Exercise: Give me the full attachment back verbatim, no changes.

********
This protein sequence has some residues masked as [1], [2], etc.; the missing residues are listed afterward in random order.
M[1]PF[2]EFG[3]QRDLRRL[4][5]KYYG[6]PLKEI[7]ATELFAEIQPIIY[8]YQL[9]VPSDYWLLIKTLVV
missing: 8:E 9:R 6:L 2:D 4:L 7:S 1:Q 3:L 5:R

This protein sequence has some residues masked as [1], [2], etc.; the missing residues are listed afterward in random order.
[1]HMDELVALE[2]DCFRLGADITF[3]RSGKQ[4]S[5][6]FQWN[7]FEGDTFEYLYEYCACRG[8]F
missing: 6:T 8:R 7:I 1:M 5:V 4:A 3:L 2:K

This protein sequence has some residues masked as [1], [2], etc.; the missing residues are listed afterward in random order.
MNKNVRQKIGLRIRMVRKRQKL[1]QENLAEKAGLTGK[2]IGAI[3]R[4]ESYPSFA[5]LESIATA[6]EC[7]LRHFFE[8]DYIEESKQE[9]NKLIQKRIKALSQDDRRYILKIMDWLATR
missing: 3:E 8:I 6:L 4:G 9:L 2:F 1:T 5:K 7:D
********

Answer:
This protein sequence has some residues masked as [1], [2], etc.; the missing residues are listed afterward in random order.
M[1]PF[2]EFG[3]QRDLRRL[4][5]KYYG[6]PLKEI[7]ATELFAEIQPIIY[8]YQL[9]VPSDYWLLIKTLVV
missing: 8:E 9:R 6:L 2:D 4:L 7:S 1:Q 3:L 5:R

This protein sequence has some residues masked as [1], [2], etc.; the missing residues are listed afterward in random order.
[1]HMDELVALE[2]DCFRLGADITF[3]RSGKQ[4]S[5][6]FQWN[7]FEGDTFEYLYEYCACRG[8]F
missing: 6:T 8:R 7:I 1:M 5:V 4:A 3:L 2:K

This protein sequence has some residues masked as [1], [2], etc.; the missing residues are listed afterward in random order.
MNKNVRQKIGLRIRMVRKRQKL[1]QENLAEKAGLTGK[2]IGAI[3]R[4]ESYPSFA[5]LESIATA[6]EC[7]LRHFFE[8]DYIEESKQE[9]NKLIQKRIKALSQDDRRYILKIMDWLATR
missing: 3:E 8:I 6:L 4:G 9:L 2:F 1:T 5:K 7:D